Grid computing [2005]
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Grid computing [2005]

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    Grid computing [2005] Grid computing [2005] Presentation Transcript

    • GrIdComputIn g GSI640 Raúl Soto Joel Maysonet Lucette Sánchez Fernando González
    • What is Grid Computing? A Grid Computing system is a collection of distributed computing resource available over a local or wide area network, that appears to an end user or application as one large virtual computing system Is an approach to distributed computing that spans not only locations but also organizations, machine architectures, and software boundaries
    • Characteristics Allows the integrated, collaborative use of computers, networks, databases, and scientific instruments owned and managed by multiple organizations Facilitates the solution of computational problems – large-scale – complex – multi-institutional – multidisciplinary – Large data storage and/or computational requirements Grid computing started out as the simultaneous application of the resources of many networked computers to a single (usually scientific) problem. – E.G. : SETI @ Home, Human Proteome project, Anthrax research, Smallpox project, Cancer research project, etc.
    • Characteristics For many years, computational grids have been used to solve large-scale problems in science and engineering Currently used in the following fields : – Medical research : protein folding, cancer drug development – Astronomy : SETI data analysis – Mathematical / Statistical problems – Climate models Grid computing is beginning to enter the commercial world – Financial analysis – Forecasting – Enterprise Grids
    • Characteristics Involves sharing of heterogeneous resources: – Hardware platforms – Hardware / software architectures – Computer languages – Different places – Different administrative domains
    • Main Classifications Grid Types: – Computational Grids : computers set aside resources allocated to number-crunch data or provide coveratge for CPU-intensive workloads – Data Grids : share data resources and storage capacity, unified interface for all data repositories in an organization, through which data can be queried, managed, and secured – Scavenging Grids : used to locate and exploit machine cycles on idle servers and desktops for use in resource-intensive tasks Internal vs External Grids – External grids : usually geographically-distributed, non-profit research efforts – Internal grids : large commercial enterprise with complex problems who aim to fully exploit their unused internal computing power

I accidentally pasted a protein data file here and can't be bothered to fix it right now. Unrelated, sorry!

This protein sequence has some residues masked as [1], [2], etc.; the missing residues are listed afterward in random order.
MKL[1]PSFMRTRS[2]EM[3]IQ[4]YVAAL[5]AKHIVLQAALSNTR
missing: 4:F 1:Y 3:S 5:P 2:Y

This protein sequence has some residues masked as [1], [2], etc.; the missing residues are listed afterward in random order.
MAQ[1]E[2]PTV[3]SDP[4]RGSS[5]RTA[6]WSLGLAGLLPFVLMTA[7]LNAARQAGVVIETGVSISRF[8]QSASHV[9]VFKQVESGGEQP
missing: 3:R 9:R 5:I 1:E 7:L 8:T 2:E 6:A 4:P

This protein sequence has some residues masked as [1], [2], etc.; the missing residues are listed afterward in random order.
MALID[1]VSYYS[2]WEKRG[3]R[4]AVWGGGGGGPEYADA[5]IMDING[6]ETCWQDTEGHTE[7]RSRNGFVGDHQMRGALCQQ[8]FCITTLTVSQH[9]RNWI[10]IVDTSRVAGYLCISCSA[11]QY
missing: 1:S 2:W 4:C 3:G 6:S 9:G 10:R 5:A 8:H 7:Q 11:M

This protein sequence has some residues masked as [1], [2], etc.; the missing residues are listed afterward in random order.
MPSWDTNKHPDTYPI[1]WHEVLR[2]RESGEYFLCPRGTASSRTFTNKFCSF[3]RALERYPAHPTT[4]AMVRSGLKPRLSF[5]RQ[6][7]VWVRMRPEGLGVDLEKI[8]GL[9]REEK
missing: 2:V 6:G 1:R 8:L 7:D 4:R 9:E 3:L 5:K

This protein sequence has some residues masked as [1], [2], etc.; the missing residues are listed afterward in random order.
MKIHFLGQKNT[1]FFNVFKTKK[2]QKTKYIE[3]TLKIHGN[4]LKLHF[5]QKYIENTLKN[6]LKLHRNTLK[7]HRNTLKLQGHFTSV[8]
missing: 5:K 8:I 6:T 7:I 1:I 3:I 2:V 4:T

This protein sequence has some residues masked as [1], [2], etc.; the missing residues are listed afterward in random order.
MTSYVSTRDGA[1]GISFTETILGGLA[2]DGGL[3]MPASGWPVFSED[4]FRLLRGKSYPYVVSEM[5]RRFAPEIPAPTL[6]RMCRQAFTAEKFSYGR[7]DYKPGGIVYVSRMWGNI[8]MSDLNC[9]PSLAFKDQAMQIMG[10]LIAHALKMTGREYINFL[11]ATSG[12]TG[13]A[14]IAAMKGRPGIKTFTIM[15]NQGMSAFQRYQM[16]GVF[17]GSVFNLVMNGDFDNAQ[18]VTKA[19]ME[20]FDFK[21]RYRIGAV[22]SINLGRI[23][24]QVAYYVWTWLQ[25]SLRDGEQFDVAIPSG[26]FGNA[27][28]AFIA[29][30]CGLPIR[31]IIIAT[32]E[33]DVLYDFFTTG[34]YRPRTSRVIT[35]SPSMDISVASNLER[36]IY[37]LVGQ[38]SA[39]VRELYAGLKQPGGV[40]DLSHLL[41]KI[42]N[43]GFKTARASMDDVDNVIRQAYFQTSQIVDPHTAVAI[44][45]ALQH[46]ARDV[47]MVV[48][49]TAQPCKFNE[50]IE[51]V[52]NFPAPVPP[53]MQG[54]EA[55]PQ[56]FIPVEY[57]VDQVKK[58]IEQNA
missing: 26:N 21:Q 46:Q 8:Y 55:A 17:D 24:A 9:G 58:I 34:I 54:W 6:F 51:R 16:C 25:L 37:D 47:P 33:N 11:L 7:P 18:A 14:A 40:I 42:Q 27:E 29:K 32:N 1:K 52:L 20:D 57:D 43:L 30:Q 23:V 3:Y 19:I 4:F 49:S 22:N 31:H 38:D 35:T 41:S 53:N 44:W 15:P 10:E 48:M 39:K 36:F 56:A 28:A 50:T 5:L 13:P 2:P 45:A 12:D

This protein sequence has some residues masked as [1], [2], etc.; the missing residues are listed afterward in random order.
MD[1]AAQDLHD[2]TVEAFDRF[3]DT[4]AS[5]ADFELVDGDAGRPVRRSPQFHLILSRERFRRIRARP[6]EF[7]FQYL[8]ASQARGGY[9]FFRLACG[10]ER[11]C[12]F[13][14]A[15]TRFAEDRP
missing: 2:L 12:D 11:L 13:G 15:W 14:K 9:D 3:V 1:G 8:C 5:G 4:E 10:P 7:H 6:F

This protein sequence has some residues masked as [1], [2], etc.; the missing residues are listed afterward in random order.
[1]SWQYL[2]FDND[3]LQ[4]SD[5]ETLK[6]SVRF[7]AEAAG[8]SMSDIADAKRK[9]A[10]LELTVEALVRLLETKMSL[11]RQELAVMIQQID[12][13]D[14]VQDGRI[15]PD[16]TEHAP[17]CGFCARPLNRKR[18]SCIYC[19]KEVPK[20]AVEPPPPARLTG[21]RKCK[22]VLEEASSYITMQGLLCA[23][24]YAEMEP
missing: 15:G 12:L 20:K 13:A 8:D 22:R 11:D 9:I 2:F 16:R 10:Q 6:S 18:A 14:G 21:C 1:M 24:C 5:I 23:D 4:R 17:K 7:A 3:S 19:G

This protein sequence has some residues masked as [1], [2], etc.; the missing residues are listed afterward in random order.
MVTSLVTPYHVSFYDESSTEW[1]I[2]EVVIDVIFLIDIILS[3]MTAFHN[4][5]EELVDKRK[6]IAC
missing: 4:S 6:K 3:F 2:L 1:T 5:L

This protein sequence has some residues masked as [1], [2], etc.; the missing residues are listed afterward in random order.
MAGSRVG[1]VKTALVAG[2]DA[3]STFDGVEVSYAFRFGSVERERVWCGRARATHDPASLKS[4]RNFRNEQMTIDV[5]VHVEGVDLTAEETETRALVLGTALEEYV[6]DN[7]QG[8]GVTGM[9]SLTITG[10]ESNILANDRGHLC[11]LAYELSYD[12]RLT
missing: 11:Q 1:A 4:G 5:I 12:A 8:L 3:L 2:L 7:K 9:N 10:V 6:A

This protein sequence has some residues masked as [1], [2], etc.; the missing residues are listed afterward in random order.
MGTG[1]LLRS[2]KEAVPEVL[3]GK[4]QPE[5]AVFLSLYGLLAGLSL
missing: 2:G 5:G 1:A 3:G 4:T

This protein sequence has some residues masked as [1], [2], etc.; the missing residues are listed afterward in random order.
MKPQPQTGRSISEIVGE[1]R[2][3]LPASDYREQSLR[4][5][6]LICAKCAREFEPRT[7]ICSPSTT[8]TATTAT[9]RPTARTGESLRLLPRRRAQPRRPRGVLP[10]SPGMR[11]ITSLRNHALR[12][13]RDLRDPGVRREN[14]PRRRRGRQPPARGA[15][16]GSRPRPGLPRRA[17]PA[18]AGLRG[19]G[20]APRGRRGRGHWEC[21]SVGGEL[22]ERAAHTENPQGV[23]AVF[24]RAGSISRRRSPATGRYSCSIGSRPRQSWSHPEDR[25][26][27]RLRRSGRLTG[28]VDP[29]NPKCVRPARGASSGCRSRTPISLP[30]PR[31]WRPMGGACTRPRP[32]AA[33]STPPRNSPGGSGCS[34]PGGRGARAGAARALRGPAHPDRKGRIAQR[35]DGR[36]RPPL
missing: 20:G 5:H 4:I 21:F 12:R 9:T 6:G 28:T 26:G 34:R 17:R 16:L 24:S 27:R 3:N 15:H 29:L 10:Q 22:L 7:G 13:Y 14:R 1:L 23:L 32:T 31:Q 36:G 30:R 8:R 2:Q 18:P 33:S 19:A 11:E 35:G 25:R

• How does it work?System usersScientists and engineers Grid Operating SystemUsing computation to The software which coordinates the interplay SoftwareAccomplish Lab missions of computers, networks, Software applications Intelligent Interface and storage and components for A knowledge-based computational problems environment that offers users guidance on complex Hardware computing tasks Heterogeneous collection of high-performance computer hardware and software resources Networking The hardware and software that permits communication among distributed users and Middleware computer resources Software tools that enable Mass Storage interaction A collection of devices among users, and software that allows applications, and temporary and long-term system archival storage of resources information
    • Grid Computing vs the Internet The Internet is about getting computers to talk together Grid computing is about getting computers to work together • The Internet is a network of communication • Grid computing is a network of computation: provides tools and protocols for resource sharing of a variety of IT resources
    • Grid Computing vs.Clusters / Distributed Computing Clusters and Distributed computing systems require – physical proximity – Operational homogeneity Grids are geographically distributed, heterogeneous Clusters and Distributed computing systems are based on the Data Center / Computer Center computers Grids include end-user computers as well
    • Analogy: Electric Power Grid Electric Power: – Household electrical devices simply plug to an electric outlet – Use only the electric power you need – Pay only for the electric power you used Computers – typical : – You pay for a computer with certain computing power (CPU flops) – If you use less computing power than what your computer provides, you still pay for all of it – If you use more computing power than what your computer provides, you have to buy a better computer Computers – Grid : – Multiple computers (including yours) share computing resources and make up a virtual computer – You only use the computing power you need
    • Grid Computing Computing power cost – 1980: $100,000 per megaflop – 2000: $1 per megaflop Computing power evolution – 1986: US National Science Foundation resources were five (5) Cray XM-P supercomputers – 2000: that’s the equivalent computing power of ONE (1) Nintendo 64 console
    • Applications Distributed supercomputing / computational science High – capacity / throughput computing: large-scale simulation, chip design, and parameter studies Content sharing: for example, sharing digital content among peers Remote software access / renting
    • Applications Data-intensive computing: drug design, particle physics, stock prediction On-demand, real-time computing: medical instrumentation, mission critical initiatives Collaborative computing (e-science, e-engineering), collaborative design, data exploration